Show who is pair programming on tasks in your Azure DevOps boards

Are you using pair programming to learn from your peers, write better code and save time spent on code reviews? In that case, you might want to make it visible on your digital issue board too. However, in Azure DevOps, you can only have a single assignee per task. Through customizing your process and board you can still show who are working together on a task. Here is how to do it.

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Epic Focus: Measure your way to a better time to market

There are several recurring wishes our clients bring to us, one of which is speed, to improve time to market. However, there is no dial that we can turn to deliver value faster. Software teams are not like cars; there’s no accelerator pedal. Even if we try to speed up by adding more resources, in many cases, the actual bottleneck will just become more apparent.

In our search for increased delivery of value, we hunt for these bottlenecks. No two contexts are the same, and for this story, we have a particular context in mind. Symptoms in different organizations are often similar, and our story might apply to your setting if you recognize the problems we encountered.

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Focus on what was “Done” during Sprint Review

As Scrum Trainer I get to meet a lot of teams and hear of many different ways to do Scrum. Most are valid ways, yet some seem more aligned with the values of Scrum or the purpose of the specific Scrum Element. In this post we’ll have a look at the Sprint Review.

The Sprint Review is generally the hardest event to get right. It’s where the Scrum Team and their stakeholders meet, thus the event with the largest number of participants. It’s also the event in which different people come with a different purpose.

  • The Development Team is present to show their work and receive feedback. They’re hopefully also there to connect to their stakeholders.
  • The Product Owner is also there for the feedback, but also to verify the longer term road-map and the state of the product backlog.
  • The Stakeholders often come to see the things they requested. We also ask them to share insights they have gathered during the sprint and to collaborate on the Product Backlog.

One thing I’ve observed is that the focus is often on What was planned and What is now “Done”. I feel this is an anti-pattern. While progress is important, I feel the focus should be on What is “Done” and What to do next.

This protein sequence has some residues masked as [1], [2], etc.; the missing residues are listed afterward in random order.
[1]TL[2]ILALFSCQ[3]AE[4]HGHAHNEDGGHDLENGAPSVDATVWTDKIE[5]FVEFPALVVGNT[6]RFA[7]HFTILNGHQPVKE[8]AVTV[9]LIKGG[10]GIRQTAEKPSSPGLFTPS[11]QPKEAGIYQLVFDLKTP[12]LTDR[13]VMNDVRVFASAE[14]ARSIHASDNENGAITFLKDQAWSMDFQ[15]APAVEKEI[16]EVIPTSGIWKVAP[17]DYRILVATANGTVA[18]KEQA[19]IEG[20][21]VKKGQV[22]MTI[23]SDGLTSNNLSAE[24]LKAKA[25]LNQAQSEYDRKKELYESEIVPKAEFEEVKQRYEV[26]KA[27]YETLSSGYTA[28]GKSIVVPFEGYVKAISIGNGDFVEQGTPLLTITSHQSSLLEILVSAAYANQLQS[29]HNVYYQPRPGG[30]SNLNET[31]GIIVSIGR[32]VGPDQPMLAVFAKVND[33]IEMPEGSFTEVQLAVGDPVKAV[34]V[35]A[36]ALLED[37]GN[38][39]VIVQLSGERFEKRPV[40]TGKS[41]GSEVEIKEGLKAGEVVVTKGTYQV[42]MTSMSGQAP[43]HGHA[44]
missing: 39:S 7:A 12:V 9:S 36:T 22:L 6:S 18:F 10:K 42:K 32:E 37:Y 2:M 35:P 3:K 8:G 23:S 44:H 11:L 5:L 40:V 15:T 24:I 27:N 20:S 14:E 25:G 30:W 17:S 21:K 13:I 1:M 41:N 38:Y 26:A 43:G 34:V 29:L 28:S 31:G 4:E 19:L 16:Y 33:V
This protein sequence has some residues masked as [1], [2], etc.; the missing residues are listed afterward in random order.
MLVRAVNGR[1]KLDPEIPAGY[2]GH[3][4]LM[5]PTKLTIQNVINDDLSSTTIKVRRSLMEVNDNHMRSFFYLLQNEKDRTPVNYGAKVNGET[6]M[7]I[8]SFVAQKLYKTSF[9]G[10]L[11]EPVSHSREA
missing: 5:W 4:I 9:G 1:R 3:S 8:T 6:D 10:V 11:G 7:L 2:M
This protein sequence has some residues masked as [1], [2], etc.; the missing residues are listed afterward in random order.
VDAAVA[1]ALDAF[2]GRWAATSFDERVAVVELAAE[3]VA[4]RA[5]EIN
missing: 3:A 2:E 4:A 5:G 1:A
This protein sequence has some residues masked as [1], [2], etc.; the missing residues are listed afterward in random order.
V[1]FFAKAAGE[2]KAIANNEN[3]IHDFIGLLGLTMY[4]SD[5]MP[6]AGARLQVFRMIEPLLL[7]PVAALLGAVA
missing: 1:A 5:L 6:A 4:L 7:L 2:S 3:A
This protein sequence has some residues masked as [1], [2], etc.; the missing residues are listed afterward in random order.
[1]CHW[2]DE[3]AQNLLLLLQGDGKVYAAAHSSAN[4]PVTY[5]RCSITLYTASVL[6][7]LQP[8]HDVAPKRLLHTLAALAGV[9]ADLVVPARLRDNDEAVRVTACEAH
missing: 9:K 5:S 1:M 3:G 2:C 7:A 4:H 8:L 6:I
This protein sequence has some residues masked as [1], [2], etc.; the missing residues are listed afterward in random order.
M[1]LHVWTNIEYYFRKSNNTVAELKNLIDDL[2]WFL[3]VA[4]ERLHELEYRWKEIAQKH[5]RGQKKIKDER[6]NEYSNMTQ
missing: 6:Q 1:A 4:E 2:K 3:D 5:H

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Multi products Scrum teams, how do you deal with that?

Multi Products Scrum teams are in reality observed often. One team serving different stakeholders and customer segments. Both would like to use the same people to work on their improvements.

In most organizations there tend to be more products than teams. While scaling frameworks give solutions on how to cope with a big Product and orchestrating value delivery among multiple teams. But how to deal with many products and a few Scrum teams?

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How to if?

While trying to upgrade my programming skills, I ran into a new-fangled way to do ifs.

The example below is taken from code that gets a value for a property of a class. A value may or may not be set and if it isn’t the code should use a default.

You can find the code here [on Github].

So my classic go-to solution was to use an if statement like this:

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Use Git and Markdown to Store Your Team’s Documentation and Decisions

Do you sometimes feel like Bill Murray in Groundhog Day? Reliving the same day over and over again? I sure feel like that in some discussions with my team: revisiting the same discussion multiple times, because we fail to document decisions properly. Redrawing that diagram one more time, to come to the same conclusion. Searching for that one document in your email? Sifting through several versions of the same document, not sure which version is the latest? 

Next time around you can avoid these situations, using simple tools that your team is already using: Git and Markdown. Add Architecture Decision Records into the mix to capture the important decisions and the context in which those decisions were made.

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How Do You Know Something Is A Bug? – Using Mental Models and Oracles in Testing

Did you ever find a problem of which you weren’t sure it was a bug? You probably thought it over, looked up the requirements or discussed with a team member. Perhaps you figured it out by yourself, the requirements made things clear or your team member could help you out. Either way, you needed some source of information to recognise the problem as a bug. You used your mental models and oracles.Read more →

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